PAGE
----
How many times have you heard some woman who prostitutes herself in the pornography industry say that she’s “just an exhibitionist”? It’s exactly this process of women being conditioned to identify with their own objectification that allows such a woman to make that claim, and I wouldn’t argue that she’s being dishonest. What I would argue is that she’s either consciously or unconsciously avoiding thinking past that idea, because doing so would cause some serious emotional discomfort and require some difficult decisions. Participating in your own objectification comes with some major rewards; you get attention (although not respect), you get (limited and questionable) affection, you get a bunch of dudes lusting after you. In short, if you don’t think too hard about it, allowing yourself to be objectified can make you feel valuable and powerful in a system in which women don’t have a lot of access to power (and in which they are fairly consistently undervalued as human beings). Defending men’s right to use porn, and using porn yourself, gets you the approval of men who want nothing more than a woman who is just as into her own objectification as they are. I can’t count the number of times I’ve heard a dude tell his friends how pumped he is to have found a girl who is as dirty as a porn “star,” or how excited he is that his girlfriend likes porn as much as he does. It’s funny, though, I’ve never heard one of these same guys tell his friends how stoked he is that his pornified girlfriend is a cool person, or smart, or interesting, or funny…
What does going along with porn culture require of women? I’ve already argued that women, as a result of social conditioning, generally come to be aroused at the thought of arousing a third party, but is that the whole of women’s sexuality? Of course not. Human sexuality is very complicated (I would even argue that female sexuality is more complicated than male sexuality), and there are so many factors involved that I won’t even try to tell anyone what female sexuality “is,” but I will say that I’m pretty sure it involves more than just being aroused by being seen as a sexual object. Porn culture, in tandem with our mainstream media, has taught women and men that the object of sexual interaction is male orgasm, and that everything else that takes place is corollary to that. Even the most indoctrinated of women cannot derive all of their sexual pleasure from arousing men, so this poses a serious problem; women’s sexuality is almost completely ignored in porn, and is treated as a side dish to male sexuality in most other media. That’s ridiculous. Women’s sexuality, the more complicated of the two, is treated as if it were so simple as to be almost non-existent, and women who want to go along with porn culture in pursuit of male acceptance are being forced to make do with having only a very small portion of their own sexuality acknowledged and having the vast majority of their sexual needs ignored.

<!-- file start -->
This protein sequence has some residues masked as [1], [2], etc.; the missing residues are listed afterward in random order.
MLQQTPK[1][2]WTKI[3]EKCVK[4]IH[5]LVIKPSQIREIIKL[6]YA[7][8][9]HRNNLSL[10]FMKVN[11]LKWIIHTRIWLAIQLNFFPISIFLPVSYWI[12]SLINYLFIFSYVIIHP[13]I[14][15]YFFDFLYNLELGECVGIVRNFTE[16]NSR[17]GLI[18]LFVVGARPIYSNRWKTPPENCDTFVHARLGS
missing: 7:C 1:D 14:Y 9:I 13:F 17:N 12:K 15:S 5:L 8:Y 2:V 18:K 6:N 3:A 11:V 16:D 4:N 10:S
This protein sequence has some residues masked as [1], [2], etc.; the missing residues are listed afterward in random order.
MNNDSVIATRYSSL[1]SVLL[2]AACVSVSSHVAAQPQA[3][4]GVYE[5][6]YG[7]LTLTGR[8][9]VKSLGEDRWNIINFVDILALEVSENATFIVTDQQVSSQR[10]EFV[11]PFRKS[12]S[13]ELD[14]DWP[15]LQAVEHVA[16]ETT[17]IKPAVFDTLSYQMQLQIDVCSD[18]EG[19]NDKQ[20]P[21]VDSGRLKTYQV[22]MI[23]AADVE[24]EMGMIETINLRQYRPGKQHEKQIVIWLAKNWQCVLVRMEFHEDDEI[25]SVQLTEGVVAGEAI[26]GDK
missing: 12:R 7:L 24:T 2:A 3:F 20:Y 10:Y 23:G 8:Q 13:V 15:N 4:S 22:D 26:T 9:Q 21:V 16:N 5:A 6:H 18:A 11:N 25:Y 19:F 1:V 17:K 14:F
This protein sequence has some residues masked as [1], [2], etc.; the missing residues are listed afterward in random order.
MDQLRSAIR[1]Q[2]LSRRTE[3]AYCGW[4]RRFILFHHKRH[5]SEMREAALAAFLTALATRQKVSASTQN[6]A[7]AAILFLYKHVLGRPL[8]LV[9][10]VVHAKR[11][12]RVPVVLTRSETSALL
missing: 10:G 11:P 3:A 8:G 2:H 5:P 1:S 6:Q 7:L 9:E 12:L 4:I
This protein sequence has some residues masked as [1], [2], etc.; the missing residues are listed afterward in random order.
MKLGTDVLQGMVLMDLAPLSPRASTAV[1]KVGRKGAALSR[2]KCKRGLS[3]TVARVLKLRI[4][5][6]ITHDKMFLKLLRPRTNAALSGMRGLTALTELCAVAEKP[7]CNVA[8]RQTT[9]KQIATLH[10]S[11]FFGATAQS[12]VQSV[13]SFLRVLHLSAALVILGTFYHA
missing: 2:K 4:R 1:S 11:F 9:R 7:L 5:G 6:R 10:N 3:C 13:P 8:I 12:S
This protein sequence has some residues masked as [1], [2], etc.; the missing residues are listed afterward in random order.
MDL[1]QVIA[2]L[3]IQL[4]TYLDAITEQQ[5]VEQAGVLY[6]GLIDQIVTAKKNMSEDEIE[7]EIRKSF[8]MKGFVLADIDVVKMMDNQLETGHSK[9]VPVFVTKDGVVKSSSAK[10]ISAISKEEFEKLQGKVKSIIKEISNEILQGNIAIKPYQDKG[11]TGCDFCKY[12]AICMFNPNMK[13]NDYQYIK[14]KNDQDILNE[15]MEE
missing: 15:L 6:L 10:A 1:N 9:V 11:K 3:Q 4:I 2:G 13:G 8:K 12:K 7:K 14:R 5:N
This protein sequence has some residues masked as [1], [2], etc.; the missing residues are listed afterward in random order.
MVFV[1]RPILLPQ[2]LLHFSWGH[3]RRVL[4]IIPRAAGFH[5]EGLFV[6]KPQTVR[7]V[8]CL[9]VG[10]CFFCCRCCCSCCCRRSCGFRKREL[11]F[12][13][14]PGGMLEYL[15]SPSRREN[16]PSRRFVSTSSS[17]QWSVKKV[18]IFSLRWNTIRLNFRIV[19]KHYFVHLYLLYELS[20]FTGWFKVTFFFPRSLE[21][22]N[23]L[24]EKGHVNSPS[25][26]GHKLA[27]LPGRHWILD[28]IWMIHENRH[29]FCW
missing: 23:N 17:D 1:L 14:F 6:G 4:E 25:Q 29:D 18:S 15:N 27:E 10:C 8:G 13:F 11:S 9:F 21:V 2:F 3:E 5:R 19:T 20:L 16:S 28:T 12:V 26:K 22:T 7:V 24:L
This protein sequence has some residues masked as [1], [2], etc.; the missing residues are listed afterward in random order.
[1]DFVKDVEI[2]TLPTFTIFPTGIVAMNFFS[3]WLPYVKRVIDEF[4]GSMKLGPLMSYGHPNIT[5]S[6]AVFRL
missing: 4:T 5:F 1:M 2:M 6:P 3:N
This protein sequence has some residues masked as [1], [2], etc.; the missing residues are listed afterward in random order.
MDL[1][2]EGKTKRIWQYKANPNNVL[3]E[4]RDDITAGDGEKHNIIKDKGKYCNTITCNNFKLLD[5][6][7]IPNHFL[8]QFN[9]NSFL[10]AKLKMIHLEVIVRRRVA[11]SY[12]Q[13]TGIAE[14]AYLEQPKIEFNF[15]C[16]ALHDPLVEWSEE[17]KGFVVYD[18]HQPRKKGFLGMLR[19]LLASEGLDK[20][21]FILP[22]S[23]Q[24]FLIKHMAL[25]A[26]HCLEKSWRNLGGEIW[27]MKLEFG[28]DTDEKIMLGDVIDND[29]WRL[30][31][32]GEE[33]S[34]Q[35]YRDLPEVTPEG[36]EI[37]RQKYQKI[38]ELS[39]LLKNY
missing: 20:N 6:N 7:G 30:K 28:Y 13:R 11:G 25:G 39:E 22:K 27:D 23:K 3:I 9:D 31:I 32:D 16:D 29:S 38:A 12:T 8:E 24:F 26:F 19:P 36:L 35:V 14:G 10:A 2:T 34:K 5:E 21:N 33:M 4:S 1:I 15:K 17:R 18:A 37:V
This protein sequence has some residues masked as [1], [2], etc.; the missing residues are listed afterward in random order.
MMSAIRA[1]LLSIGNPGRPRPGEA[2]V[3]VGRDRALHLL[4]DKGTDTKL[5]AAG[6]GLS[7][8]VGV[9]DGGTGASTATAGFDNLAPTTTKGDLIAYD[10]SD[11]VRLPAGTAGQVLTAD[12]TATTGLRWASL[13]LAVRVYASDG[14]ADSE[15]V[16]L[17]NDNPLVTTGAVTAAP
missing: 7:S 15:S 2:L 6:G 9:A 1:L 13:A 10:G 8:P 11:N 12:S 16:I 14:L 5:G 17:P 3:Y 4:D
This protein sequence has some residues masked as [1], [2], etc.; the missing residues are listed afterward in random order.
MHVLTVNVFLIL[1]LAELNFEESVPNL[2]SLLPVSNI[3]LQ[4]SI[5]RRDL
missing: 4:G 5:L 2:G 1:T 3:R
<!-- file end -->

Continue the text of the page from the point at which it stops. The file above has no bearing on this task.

It’s a dilemma: is it worth the trouble to demand that our sexuality be taken as independent of male sexuality, that our sexual needs be met, and that we be seen as fully human individuals who approach sex with motives that extend beyond the desire to titillate men? It might not be for some people. There don’t seem to be a huge number of men who are interested in understanding female sexuality or in relinquishing their perceived right to define what sex is and should be. For some women, learning to make do with a less-than-perfect sex life might be the easier option when the alternative is risking being shunned, ignored, or called a feminazi, lesbian, or prude for demanding that their sexuality be accorded the consideration men’s sexuality is.
But the only way that will change is if more of us do exactly that. I’m of the opinion that a lot of men, if they actually knew what real female sexuality was about, might find it more interesting than what goes on in porn. I also think that a lot of women would be surprised to find out just how complex and full of possibilities female sexuality is. Instead of thinking about new ways to sexually manipulate men, why not think about new ways to experience your own sexuality? Women need to start thinking about themselves more and about men less in almost every arena in life. It’s difficult and it goes against everything we’ve been taught, but it’s ultimately the most rewarding path in life, even if it is uncomfortable at times.